"Everyone needs to be more aware at all times — pedestrians and motorists," he said. "We see all kinds of things out there. We see pedestrians in dark clothing at night in the rain, the joggers on Green River Road [Route 43].
"I certainly would agree there are far more pedestrians out now than usual. But I'm not faulting these pedestrians by any stretch.
"If people were more aware of their surroundings more often, it would be easier to keep themselves safe. But it was just an unfortunate situation for these pedestrians."
Trick-or-Treater Struck by Vehicle in Williamstown
WILLIAMSTOWN, Mass. — A pedestrian struck by a vehicle on Cole Avenue during trick-or-treating hours showed no signs of visible injury, police reported Friday morning.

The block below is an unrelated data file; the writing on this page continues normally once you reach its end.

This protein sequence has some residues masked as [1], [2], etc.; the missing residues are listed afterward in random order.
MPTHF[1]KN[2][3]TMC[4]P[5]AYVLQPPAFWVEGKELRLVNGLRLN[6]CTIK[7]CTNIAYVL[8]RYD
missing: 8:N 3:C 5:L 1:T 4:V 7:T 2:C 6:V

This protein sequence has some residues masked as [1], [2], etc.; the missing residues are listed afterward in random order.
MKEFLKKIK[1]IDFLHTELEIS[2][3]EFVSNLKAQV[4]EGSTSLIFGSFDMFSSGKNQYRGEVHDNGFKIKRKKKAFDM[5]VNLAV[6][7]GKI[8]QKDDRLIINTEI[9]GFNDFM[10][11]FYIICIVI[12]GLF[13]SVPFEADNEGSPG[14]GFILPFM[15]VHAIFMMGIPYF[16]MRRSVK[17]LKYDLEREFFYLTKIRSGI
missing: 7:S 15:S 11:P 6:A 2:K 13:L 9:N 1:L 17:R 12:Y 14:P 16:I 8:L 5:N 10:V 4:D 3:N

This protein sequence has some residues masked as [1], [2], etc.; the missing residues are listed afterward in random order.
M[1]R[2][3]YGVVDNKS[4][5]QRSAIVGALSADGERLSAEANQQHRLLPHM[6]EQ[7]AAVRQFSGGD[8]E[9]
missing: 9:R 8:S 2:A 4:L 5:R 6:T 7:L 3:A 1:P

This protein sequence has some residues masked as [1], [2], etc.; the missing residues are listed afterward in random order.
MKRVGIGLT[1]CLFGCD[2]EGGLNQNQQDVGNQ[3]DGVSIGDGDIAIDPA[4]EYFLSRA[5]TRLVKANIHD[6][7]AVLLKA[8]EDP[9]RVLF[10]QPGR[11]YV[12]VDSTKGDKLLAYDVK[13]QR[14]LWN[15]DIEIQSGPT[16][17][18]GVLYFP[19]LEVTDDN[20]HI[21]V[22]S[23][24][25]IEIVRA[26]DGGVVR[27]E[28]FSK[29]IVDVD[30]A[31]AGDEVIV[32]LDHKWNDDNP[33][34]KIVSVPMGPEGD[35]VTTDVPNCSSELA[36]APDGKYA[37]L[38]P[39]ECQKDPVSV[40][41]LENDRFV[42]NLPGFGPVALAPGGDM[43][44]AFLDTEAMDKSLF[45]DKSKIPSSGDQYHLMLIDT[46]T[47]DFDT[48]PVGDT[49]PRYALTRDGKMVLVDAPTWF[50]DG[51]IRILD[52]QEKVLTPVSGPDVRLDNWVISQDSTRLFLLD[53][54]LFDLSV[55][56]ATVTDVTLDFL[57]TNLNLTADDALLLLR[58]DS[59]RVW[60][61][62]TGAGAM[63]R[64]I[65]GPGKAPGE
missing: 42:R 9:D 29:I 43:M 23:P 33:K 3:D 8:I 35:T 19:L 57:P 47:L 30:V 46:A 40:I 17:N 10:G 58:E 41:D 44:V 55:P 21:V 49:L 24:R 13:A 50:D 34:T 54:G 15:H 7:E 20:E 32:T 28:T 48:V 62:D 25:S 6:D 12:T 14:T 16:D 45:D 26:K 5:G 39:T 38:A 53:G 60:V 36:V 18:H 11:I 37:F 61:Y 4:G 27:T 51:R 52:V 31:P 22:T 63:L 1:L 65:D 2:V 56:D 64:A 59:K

Chief Kyle Johnson said the person struck was transported by Northern Berkshire EMS to the satellite emergency facility at Berkshire Medical Center's North Adams campus as a precaution.
The driver involved was cited by police for a lights violation. The driver was operating with just the vehicle's daytime running lights illuminated after sunset, Johnson said.
The chief said it is his understanding that the pedestrian involved was a trick-or-treater. He could not provide the age of the individual.
According to the police log referenced by Johnson on Friday morning, the pedestrian attempted to cross between parked cars.
"There's no reference to a crosswalk in the paperwork I've seen," he said.
Witnesses told iBerkshires.com that it was not raining at the time of the accident, and Johnson confirmed Friday morning that it did not appear weather was a factor in the incident.